The Institute for Corporate Social Responsibility offers CSR practitioners the opportunity to earn a Professional Certificate in Corporate Social Responsibility from Johns Hopkins in just six months. This non-credit professional certificate program is an initiative of the Washington Regional Association of Grantmakers and is offered in partnership with Advanced Academic Programs at Johns Hopkins University and the U.S. Chamber of Commerce Foundation’s Corporate Citizenship Center. Registration for 2017 is now open! Download an application and learn more about the 2017 faculty and curriculum here.
HEALTH | DC Council passed the Death with Dignity Act, legislation allowing physicians to prescribe medical aid in dying, last November. A few weeks ago, members of the House and Senate, mainly the House committee that oversees the District, pledged to overturn it. In the end, the bill passed because Congress ran out of time to defeat the bill. (DCist, 2/17)
While a disapproval resolution for Death with Dignity passed the House Oversight Committee on Monday, it never made it to a vote on the House floor (where Norton doesn’t have a vote) or to mark-up in a Senate committee. Thirty legislative days passed on Friday, though Norton acknowledged that “House and Senate parliamentarians are the arbiters” of when the deadline lapses. Even so, [Congressman] Chaffetz has admitted defeat for now.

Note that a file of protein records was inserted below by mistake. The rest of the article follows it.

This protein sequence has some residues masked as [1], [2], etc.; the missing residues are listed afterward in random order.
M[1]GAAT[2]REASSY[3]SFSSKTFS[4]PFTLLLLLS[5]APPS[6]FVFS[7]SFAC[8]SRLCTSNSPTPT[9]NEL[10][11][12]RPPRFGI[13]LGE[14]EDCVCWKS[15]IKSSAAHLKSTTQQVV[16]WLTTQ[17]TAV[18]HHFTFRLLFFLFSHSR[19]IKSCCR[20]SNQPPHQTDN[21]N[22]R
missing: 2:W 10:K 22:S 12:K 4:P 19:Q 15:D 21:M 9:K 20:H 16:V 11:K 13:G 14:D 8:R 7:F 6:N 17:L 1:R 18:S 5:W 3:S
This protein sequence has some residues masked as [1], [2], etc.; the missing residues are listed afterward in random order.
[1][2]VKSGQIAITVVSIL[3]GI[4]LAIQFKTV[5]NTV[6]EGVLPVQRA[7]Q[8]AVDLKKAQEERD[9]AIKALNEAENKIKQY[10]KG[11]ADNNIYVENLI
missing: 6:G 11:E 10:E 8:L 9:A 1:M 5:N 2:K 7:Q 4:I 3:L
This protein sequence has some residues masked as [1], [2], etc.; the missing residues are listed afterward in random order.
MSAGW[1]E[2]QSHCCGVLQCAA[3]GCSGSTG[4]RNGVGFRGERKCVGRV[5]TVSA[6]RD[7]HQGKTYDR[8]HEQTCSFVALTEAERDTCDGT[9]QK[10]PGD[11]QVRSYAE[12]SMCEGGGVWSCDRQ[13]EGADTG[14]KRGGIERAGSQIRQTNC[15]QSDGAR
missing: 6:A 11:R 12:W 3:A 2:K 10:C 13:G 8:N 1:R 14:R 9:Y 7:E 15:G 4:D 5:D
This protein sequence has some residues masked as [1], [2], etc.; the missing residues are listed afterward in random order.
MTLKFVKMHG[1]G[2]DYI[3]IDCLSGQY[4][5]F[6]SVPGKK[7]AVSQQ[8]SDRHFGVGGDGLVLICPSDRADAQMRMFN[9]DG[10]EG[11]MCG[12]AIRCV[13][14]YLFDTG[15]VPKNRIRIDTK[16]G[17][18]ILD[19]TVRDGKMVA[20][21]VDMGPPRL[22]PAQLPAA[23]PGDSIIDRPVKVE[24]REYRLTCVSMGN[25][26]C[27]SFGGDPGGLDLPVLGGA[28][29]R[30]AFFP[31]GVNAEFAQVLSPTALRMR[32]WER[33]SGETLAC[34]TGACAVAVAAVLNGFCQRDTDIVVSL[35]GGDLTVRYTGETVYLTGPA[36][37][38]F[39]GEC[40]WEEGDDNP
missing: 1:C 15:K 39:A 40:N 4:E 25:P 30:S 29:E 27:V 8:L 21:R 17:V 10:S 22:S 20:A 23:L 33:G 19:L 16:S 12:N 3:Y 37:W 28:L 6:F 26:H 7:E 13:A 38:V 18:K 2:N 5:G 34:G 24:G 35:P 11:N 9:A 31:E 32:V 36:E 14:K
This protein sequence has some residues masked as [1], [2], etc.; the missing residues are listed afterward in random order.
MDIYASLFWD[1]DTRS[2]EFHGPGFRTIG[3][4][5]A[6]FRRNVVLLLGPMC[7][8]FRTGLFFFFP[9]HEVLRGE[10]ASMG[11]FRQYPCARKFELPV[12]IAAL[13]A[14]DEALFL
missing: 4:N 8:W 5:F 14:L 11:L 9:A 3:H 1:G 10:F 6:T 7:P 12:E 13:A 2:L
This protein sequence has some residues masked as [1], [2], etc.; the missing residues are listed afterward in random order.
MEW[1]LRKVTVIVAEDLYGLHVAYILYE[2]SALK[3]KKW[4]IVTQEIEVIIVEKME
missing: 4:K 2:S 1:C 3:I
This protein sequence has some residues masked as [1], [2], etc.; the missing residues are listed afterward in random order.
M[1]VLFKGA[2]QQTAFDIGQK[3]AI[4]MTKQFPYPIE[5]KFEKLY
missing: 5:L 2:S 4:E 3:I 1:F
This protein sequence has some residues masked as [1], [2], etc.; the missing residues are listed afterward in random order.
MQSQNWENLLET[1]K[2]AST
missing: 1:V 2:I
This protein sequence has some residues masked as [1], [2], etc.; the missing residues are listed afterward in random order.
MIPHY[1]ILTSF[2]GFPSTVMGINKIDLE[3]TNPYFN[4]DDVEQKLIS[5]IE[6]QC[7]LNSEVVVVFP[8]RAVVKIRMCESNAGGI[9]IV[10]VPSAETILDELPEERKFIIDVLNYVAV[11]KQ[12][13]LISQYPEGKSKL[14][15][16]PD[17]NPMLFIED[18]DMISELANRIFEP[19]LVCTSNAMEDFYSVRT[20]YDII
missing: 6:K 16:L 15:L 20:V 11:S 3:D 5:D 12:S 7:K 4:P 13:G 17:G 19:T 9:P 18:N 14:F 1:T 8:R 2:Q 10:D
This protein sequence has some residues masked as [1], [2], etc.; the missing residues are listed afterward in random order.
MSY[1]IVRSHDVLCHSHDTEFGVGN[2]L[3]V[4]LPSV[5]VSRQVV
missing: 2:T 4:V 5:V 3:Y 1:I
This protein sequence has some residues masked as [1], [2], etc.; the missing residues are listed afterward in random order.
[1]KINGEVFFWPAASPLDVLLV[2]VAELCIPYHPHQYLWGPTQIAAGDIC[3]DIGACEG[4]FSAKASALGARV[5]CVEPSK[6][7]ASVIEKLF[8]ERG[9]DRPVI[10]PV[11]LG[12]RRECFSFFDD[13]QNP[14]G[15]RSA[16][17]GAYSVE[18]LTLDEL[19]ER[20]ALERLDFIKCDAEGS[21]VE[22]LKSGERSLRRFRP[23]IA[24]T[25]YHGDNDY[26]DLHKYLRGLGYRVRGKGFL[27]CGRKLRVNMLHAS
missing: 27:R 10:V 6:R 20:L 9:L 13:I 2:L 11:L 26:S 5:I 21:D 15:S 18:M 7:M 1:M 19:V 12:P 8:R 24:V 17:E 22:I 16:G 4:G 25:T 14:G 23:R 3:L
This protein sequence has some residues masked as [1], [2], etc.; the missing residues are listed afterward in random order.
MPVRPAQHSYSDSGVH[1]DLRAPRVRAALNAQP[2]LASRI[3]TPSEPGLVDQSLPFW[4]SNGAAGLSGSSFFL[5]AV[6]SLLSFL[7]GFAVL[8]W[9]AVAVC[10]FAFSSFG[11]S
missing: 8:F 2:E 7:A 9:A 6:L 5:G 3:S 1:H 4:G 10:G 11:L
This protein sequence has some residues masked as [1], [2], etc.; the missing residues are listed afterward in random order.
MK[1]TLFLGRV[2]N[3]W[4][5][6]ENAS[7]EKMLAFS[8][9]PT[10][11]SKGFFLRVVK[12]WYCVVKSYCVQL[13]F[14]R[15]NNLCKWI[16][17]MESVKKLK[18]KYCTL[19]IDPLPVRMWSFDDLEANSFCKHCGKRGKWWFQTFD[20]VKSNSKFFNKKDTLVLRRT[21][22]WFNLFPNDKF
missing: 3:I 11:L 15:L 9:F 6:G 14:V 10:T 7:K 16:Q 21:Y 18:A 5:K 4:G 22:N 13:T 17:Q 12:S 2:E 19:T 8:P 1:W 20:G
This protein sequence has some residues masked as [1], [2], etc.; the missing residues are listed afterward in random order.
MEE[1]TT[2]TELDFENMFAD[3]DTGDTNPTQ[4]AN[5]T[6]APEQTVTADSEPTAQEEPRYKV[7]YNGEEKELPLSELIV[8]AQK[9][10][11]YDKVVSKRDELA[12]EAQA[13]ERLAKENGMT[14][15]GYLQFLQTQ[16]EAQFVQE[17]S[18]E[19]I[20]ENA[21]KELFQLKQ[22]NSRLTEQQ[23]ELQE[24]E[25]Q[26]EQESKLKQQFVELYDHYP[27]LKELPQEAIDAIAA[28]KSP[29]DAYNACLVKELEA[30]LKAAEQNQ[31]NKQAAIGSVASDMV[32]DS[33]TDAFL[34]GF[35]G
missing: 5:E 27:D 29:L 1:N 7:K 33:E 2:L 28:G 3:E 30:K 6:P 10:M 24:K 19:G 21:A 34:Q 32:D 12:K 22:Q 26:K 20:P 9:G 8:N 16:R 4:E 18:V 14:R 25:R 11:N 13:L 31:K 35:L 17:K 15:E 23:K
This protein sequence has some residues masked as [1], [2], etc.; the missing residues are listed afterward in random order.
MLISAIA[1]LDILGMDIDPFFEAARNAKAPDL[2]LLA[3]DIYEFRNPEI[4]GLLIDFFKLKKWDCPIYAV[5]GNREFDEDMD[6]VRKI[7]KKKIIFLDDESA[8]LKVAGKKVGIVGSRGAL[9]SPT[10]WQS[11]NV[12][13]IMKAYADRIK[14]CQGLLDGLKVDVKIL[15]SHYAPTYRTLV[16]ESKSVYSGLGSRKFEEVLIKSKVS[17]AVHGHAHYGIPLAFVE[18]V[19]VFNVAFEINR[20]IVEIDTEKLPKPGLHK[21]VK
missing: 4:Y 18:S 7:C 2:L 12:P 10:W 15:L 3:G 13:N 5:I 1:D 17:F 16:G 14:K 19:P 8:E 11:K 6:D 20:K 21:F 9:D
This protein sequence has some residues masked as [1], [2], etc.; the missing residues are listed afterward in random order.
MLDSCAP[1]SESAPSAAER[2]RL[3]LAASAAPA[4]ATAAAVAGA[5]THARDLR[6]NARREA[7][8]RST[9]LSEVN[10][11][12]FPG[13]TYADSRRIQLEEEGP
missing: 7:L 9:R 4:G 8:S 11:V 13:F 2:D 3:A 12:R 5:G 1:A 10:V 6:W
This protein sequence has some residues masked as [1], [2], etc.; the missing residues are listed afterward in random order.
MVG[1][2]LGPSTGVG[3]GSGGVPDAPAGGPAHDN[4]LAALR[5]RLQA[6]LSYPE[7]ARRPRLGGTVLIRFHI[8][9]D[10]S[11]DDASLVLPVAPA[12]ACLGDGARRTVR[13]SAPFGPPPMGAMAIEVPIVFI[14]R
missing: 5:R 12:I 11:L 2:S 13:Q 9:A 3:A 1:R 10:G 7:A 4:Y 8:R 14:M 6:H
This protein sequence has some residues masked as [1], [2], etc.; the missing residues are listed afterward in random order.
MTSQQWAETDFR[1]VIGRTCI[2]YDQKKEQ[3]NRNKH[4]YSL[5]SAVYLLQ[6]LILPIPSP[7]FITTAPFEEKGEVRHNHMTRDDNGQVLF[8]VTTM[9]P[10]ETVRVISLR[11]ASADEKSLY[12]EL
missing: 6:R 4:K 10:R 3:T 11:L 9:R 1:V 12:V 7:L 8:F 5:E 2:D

– Governor Terry McAuliffe urges Virginia legislators to include funding for mental health screenings in jails and to hire investigators to examine suspicious jail deaths in the budget. (WTOP, 2/20)
RACIAL EQUITY | After a year of learning about racism and racial equity, local funders are ready to move toward action, with the launch of the Racial Equity Working Group at WRAG. We report back on the discussion and the three major areas that the working group will focus on moving forward. (Daily, 2/21)
– Maryland lawmakers are considering a bill that would prohibit schools from suspending pre-K to second grade students. (WTOP, 2/20)
– DC’s first all male high school gives a progress report on its first year. (WaPo, 2/19)